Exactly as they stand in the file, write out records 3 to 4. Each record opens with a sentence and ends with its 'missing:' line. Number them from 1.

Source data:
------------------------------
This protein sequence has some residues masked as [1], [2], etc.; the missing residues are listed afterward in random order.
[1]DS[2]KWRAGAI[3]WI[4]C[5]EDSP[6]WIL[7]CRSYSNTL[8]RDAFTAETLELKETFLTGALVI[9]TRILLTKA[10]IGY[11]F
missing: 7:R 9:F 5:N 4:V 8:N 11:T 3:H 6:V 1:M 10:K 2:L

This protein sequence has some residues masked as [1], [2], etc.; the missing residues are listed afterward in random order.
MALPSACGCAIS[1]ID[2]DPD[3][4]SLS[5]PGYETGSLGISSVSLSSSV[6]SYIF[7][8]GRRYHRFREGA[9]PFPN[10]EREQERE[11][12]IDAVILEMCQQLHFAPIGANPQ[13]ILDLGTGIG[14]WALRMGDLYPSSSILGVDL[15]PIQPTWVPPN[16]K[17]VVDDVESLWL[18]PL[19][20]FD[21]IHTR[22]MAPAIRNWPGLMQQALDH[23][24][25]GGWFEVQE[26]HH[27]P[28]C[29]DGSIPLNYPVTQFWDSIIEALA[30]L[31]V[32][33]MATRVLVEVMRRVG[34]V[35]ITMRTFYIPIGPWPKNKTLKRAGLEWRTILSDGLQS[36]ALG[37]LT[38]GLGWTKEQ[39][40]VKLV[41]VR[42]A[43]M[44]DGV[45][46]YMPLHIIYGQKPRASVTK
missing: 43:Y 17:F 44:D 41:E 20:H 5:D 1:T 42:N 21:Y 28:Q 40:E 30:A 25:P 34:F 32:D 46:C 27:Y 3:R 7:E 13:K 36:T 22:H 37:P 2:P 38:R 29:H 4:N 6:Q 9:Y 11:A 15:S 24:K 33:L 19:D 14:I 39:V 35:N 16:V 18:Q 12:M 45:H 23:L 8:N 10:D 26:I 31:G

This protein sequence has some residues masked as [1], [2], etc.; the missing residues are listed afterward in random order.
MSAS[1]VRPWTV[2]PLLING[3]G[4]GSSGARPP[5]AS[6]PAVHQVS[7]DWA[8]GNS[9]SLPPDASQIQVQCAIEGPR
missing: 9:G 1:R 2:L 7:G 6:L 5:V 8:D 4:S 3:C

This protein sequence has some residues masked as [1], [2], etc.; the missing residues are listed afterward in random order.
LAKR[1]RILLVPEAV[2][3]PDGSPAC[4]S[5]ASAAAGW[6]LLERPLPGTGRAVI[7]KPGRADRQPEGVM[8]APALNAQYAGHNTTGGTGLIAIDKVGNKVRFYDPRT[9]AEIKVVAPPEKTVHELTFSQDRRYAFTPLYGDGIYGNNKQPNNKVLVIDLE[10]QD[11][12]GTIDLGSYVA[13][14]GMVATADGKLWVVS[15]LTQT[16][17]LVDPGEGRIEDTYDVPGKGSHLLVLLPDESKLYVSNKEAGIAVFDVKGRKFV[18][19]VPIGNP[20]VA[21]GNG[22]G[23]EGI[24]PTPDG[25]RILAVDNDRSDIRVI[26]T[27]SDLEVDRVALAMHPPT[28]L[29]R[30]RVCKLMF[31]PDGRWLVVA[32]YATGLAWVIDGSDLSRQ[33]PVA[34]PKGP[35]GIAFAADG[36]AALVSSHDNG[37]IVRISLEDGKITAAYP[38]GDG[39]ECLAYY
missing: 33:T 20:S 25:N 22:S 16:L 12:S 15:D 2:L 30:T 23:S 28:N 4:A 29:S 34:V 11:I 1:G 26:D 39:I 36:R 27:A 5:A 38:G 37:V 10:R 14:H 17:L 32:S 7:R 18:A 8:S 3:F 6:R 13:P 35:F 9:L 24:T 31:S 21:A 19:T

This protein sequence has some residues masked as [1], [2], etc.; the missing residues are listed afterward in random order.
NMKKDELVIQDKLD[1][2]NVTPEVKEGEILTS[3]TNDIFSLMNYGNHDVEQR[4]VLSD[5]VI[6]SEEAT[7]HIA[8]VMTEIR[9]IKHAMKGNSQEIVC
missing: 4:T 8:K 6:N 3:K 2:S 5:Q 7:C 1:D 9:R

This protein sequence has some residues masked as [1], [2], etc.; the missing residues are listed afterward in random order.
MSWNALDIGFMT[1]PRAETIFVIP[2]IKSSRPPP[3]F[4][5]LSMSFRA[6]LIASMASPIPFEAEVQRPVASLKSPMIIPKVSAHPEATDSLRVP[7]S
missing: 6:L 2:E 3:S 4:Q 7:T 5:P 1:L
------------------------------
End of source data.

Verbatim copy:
This protein sequence has some residues masked as [1], [2], etc.; the missing residues are listed afterward in random order.
MSAS[1]VRPWTV[2]PLLING[3]G[4]GSSGARPP[5]AS[6]PAVHQVS[7]DWA[8]GNS[9]SLPPDASQIQVQCAIEGPR
missing: 9:G 1:R 2:L 7:G 6:L 5:V 8:D 4:S 3:C

This protein sequence has some residues masked as [1], [2], etc.; the missing residues are listed afterward in random order.
LAKR[1]RILLVPEAV[2][3]PDGSPAC[4]S[5]ASAAAGW[6]LLERPLPGTGRAVI[7]KPGRADRQPEGVM[8]APALNAQYAGHNTTGGTGLIAIDKVGNKVRFYDPRT[9]AEIKVVAPPEKTVHELTFSQDRRYAFTPLYGDGIYGNNKQPNNKVLVIDLE[10]QD[11][12]GTIDLGSYVA[13][14]GMVATADGKLWVVS[15]LTQT[16][17]LVDPGEGRIEDTYDVPGKGSHLLVLLPDESKLYVSNKEAGIAVFDVKGRKFV[18][19]VPIGNP[20]VA[21]GNG[22]G[23]EGI[24]PTPDG[25]RILAVDNDRSDIRVI[26]T[27]SDLEVDRVALAMHPPT[28]L[29]R[30]RVCKLMF[31]PDGRWLVVA[32]YATGLAWVIDGSDLSRQ[33]PVA[34]PKGP[35]GIAFAADG[36]AALVSSHDNG[37]IVRISLEDGKITAAYP[38]GDG[39]ECLAYY
missing: 33:T 20:S 25:N 22:S 16:L 12:S 15:D 2:L 30:T 23:S 28:N 4:A 29:S 34:V 11:I 1:G 26:D 39:I 36:R 27:A 5:A 38:G 37:V 10:R 14:H 17:L 32:S 7:R 18:A 8:S 3:F 6:R 13:P 35:F 9:L 24:T 31:S 21:A 19:T